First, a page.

Updated: Aug 29
There are times when we feel a deep sense of inadequacy, and the common advice to "just love yourself" may not provide the confidence boost you're looking for. This feeling often stems from subconscious programming influenced by past experiences, especially trauma bonding, that shape our beliefs about ourselves and others. In this blog post, we'll explore the journey toward building self-worth and how to bridge the gap between feeling inadequate and recognizing our inherent value.
Tracing Back to Early Memories: To begin the process of unraveling the roots of low self-worth, it's essential to identify our earliest memories of feeling inadequate. Typically, these memories form between the ages of six and seven. By visualizing our younger selves in these situations, we can cultivate compassion and a sense of safety.
Giving Voice to Your Younger Self: Imagine giving your younger self a platform to express their truth. Unedited and raw, let them speak out about their feelings of inadequacy and the questions they have about their self-worth. This exercise provides an opportunity for suppressed emotions to surface, whether it's anger, sadness, or confusion.
Meeting the Needs of Your Younger Self: After listening to your younger self, ask yourself, as the wise adult version, what that younger version needs to hear. What messages of acceptance, understanding, and love can you offer? Validate their innocence and acknowledge that their desire for love and acceptance is natural. Remind them that any feelings of inadequacy are not their fault.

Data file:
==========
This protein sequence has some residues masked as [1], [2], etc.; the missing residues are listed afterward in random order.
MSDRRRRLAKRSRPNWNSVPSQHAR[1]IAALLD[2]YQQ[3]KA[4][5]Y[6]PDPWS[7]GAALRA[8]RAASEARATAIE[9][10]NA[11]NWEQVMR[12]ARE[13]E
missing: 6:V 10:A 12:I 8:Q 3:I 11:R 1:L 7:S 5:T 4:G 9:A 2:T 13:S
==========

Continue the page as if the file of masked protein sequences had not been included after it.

Holding Compassion for Your Younger Self: As your wise adult self, it's crucial to hold space for that vulnerable younger version within you. Recognize that this inner child still exists and craves love and care. Practice compassion toward this injured side of you, understanding that their longing for love directly connects to your self-worth as an adult. By nurturing and acknowledging this inner child, you pave the way for increased self-worth in your present self.
Loving yourself without relying solely on the validation of others is a complex journey, particularly for individuals who have experienced trauma bonding. By tracing back to early memories, giving voice to your younger self, meeting their emotional needs, and holding compassion for them, you can gradually bridge the gap between feeling inadequate and embracing your inherent worth. Remember, this process takes time, but with practice and self-compassion, you can experience a significant transformation in your self-worth and overall well-being.
Please share your feedback and experiences with this exercise, as your insights are valuable. If you need any further assistance, don't hesitate to reach out. Stay tuned for more empowering content on self-development and personal growth.
If you found this useful, please do me 2 favours. Please have a look at my free e-book here which can help you improve your relationship and heal trauma bonding. Second, please share with other people who you feel would benefit from this - because the more people supported, the better our community can survive and heal.
As always, if you ever want to connect and gain support - I'm here.
All my love, Dr Sarah